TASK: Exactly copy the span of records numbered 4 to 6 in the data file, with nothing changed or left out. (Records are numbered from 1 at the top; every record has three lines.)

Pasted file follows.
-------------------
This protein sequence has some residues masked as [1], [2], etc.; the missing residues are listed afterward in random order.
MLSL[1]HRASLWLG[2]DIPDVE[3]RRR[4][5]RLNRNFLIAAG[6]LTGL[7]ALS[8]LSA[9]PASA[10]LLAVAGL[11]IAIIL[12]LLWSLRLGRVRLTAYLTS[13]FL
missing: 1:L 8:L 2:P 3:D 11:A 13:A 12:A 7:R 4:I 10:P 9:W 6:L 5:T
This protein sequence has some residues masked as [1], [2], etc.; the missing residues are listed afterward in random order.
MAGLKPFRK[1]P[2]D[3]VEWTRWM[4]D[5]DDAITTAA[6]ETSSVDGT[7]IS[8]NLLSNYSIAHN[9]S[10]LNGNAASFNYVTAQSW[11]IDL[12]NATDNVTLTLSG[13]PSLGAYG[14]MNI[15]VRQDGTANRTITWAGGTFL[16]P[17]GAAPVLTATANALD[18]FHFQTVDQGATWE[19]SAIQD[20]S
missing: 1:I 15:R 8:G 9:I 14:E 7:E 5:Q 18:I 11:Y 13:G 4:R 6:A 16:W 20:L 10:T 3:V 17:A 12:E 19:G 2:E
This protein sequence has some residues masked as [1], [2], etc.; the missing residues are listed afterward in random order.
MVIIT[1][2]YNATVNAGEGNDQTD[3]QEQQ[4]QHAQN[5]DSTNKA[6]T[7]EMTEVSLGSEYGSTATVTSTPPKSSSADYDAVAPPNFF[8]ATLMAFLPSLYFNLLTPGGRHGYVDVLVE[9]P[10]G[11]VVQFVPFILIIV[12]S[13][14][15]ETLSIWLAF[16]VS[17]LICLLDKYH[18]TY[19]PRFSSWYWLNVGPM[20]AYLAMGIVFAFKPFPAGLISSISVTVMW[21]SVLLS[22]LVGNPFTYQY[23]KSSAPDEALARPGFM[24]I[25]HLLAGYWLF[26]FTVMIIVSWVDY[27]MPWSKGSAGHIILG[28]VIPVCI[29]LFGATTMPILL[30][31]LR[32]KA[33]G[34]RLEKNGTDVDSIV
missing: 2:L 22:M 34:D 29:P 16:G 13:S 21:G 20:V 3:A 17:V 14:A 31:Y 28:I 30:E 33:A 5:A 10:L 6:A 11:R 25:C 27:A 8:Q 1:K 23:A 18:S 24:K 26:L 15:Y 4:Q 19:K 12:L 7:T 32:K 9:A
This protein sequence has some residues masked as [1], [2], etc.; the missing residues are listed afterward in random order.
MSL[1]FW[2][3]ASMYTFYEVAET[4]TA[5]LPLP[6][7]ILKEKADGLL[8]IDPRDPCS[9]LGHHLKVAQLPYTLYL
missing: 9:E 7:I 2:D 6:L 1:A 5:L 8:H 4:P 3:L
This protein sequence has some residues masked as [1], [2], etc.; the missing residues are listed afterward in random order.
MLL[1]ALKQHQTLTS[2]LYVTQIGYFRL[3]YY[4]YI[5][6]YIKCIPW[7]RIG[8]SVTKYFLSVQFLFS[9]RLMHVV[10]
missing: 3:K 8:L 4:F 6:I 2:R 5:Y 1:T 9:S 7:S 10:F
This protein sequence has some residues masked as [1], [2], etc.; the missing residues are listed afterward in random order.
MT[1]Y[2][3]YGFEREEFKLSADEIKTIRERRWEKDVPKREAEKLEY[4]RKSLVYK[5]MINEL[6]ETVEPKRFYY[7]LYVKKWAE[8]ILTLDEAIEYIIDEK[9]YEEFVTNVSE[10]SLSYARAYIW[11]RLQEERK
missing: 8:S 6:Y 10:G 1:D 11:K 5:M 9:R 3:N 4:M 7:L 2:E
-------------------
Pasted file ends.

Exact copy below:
This protein sequence has some residues masked as [1], [2], etc.; the missing residues are listed afterward in random order.
MSL[1]FW[2][3]ASMYTFYEVAET[4]TA[5]LPLP[6][7]ILKEKADGLL[8]IDPRDPCS[9]LGHHLKVAQLPYTLYL
missing: 9:E 7:I 2:D 6:L 1:A 5:L 8:H 4:P 3:L
This protein sequence has some residues masked as [1], [2], etc.; the missing residues are listed afterward in random order.
MLL[1]ALKQHQTLTS[2]LYVTQIGYFRL[3]YY[4]YI[5][6]YIKCIPW[7]RIG[8]SVTKYFLSVQFLFS[9]RLMHVV[10]
missing: 3:K 8:L 4:F 6:I 2:R 5:Y 1:T 9:S 7:S 10:F
This protein sequence has some residues masked as [1], [2], etc.; the missing residues are listed afterward in random order.
MT[1]Y[2][3]YGFEREEFKLSADEIKTIRERRWEKDVPKREAEKLEY[4]RKSLVYK[5]MINEL[6]ETVEPKRFYY[7]LYVKKWAE[8]ILTLDEAIEYIIDEK[9]YEEFVTNVSE[10]SLSYARAYIW[11]RLQEERK
missing: 8:S 6:Y 10:G 1:D 11:K 5:M 9:R 3:N 4:M 7:L 2:E